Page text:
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  1. Seagrass beds in Florida Bay are home to many ecologically and economically important species. Anthropogenic press perturbation via alterations in hydrology and pulse perturbations such as drought can lead to hypersalinity, hypoxia, and sulfide toxicity, ultimately causing seagrass die-offs. Florida Bay has undergone two large-scale seagrass die-offs, the first in the late 1980s and early 1990s and the second in 2015. Post-die-off events, samples were collected for stable isotope analysis. Using historical (1998–1999) and contemporary (2018) stable isotope data, we examine how food webs in Florida Bay have changed in response to seagrass die-off over time by measuring contributions of basal sources to energy usage and using trophic niche analysis to compare niche size and overlap. We examined three consumer species sampled in both time periods (Orthopristis chrysoptera, Lagodon rhomboides, and Eucinostomus gula) in our study. Seagrass production comprised the majority of source usage in both datasets. However, contemporary consumers had a mean increase of 18% seagrass usage and a mean decrease in epiphyte usage of 7%. The shift in trophic niche from epiphyte usage (green pathway) toward seagrass usage (brown pathway) may indicate that food web browning is occurring in Florida Bay.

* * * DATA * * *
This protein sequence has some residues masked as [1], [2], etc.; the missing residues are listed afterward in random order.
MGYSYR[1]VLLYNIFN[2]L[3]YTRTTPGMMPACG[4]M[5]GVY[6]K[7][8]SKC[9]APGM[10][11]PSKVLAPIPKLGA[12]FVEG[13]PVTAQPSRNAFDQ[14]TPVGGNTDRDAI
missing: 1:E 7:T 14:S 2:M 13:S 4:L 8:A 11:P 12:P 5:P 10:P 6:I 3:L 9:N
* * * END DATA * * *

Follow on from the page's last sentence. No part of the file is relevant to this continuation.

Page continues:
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  2. Abstract

    Tropicalization is a phenomenon that is changing the structure of ecosystems around the world. Mangrove encroachment is a particular form of tropicalization that may have cascading consequences for resident fauna in subtropical coastal wetlands. There is a knowledge gap regarding the extent of interactions between basal consumers and mangroves along mangrove range edges and the consequences of these novel interactions for consumers. This study focuses on the key coastal wetland consumers,Littoraria irrorata(marsh periwinkle) andUca rapax(mudflat fiddler crabs), and their interactions with encroachingAvicennia germinans(black mangrove) in the Gulf of Mexico, USA. In food preference assays,Littorariaavoided consumingAvicenniaand selectively ingested leaf tissue from a common marsh grass,Spartina alterniflora(smooth cordgrass), a preference that was also previously documented inUca. The quality ofAvicenniaas a food source was determined by measuring the energy storage of consumers that had interacted with eitherAvicenniaor marsh plants in the lab and the field.LittorariaandUcaboth stored ~10% less energy when interacting withAvicennia, despite their different feeding behaviors and physiologies. The negative consequences of mangrove encroachment for these species at the individual level suggest that there may be negative population‐level effects as encroachment continues. Many studies have documented shifts in floral and faunal communities following mangrove replacement of salt marsh vegetation, but this study is the first to identify physiological responses that may be contributing to these shifts.

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